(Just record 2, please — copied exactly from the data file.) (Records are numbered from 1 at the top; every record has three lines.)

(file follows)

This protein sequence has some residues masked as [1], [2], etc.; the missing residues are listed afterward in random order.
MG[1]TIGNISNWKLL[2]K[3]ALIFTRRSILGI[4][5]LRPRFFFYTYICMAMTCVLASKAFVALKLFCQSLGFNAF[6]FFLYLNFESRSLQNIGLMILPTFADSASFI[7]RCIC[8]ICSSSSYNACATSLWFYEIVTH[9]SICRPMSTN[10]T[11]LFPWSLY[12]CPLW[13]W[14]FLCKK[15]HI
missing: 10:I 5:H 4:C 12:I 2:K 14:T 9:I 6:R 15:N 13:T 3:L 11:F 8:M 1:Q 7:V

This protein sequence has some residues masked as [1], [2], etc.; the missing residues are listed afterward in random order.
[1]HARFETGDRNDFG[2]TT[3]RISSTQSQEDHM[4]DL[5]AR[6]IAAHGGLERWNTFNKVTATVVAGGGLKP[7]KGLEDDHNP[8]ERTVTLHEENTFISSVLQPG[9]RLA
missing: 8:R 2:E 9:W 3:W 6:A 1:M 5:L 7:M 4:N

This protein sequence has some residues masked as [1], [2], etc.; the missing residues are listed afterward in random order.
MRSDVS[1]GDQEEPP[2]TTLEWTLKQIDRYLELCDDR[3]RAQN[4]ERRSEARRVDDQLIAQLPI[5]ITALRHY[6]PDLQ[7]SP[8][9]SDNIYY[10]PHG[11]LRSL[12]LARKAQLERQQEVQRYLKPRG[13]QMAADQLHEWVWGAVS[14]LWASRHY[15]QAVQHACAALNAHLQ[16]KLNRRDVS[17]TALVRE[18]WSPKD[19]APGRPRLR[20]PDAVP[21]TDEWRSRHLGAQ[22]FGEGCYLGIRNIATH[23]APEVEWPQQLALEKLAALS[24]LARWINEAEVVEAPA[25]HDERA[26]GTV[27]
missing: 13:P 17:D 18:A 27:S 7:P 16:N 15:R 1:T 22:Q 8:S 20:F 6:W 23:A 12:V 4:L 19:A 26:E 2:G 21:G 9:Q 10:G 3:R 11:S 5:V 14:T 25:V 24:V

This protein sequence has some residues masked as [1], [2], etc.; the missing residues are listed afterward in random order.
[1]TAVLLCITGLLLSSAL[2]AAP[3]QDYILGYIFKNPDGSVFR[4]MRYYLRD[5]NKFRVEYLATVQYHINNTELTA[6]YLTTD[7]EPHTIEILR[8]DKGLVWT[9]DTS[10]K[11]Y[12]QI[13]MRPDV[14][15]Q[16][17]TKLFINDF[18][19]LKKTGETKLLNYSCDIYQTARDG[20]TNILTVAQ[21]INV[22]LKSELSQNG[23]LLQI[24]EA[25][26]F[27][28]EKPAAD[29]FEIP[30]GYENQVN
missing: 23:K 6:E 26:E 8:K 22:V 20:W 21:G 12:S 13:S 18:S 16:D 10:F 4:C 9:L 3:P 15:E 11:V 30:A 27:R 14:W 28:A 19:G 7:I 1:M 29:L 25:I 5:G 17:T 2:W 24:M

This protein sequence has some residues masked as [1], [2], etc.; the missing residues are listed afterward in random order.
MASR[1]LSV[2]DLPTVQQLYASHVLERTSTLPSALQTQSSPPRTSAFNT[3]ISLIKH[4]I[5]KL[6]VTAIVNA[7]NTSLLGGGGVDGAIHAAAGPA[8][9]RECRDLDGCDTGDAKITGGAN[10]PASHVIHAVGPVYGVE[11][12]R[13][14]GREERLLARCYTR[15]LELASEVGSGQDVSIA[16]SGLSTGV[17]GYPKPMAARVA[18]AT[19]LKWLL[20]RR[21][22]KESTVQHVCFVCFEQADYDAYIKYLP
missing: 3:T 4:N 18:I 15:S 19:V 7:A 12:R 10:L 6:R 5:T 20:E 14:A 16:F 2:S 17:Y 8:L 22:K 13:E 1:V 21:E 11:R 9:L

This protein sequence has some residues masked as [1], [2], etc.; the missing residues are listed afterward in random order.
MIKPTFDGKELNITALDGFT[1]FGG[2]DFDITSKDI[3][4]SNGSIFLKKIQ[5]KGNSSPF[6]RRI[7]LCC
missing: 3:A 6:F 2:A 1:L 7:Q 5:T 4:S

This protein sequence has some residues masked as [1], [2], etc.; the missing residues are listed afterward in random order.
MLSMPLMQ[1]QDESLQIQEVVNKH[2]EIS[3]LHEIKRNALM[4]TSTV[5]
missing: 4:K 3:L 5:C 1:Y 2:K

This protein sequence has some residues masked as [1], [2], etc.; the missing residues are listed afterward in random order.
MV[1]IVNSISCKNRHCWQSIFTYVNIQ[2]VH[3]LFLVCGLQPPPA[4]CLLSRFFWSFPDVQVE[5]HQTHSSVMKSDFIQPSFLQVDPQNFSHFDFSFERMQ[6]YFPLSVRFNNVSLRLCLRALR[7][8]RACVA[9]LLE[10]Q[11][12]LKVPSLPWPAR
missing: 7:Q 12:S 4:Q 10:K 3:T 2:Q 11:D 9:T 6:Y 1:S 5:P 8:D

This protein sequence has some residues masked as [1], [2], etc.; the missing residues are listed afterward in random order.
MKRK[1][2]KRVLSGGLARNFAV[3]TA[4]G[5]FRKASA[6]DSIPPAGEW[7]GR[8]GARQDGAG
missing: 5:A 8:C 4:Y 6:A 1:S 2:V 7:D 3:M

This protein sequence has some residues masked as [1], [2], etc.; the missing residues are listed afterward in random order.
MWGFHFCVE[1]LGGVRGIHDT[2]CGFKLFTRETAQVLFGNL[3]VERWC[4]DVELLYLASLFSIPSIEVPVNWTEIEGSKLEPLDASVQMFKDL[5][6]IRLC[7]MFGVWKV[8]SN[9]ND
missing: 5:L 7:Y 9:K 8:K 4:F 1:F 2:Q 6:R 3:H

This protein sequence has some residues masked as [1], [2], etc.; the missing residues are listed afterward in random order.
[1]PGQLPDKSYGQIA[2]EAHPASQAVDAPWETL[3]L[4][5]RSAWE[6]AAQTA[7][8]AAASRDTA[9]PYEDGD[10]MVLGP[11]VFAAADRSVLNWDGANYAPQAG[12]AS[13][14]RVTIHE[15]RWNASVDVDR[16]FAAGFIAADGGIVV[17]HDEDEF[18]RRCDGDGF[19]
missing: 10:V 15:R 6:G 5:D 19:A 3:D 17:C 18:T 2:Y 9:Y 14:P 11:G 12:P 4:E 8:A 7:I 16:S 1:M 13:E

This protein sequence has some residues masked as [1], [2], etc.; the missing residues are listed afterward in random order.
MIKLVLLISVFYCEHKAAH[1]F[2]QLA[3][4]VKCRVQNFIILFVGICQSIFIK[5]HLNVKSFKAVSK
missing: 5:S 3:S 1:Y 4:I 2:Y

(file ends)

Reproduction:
This protein sequence has some residues masked as [1], [2], etc.; the missing residues are listed afterward in random order.
[1]HARFETGDRNDFG[2]TT[3]RISSTQSQEDHM[4]DL[5]AR[6]IAAHGGLERWNTFNKVTATVVAGGGLKP[7]KGLEDDHNP[8]ERTVTLHEENTFISSVLQPG[9]RLA
missing: 8:R 2:E 9:W 3:W 6:A 1:M 5:L 7:M 4:N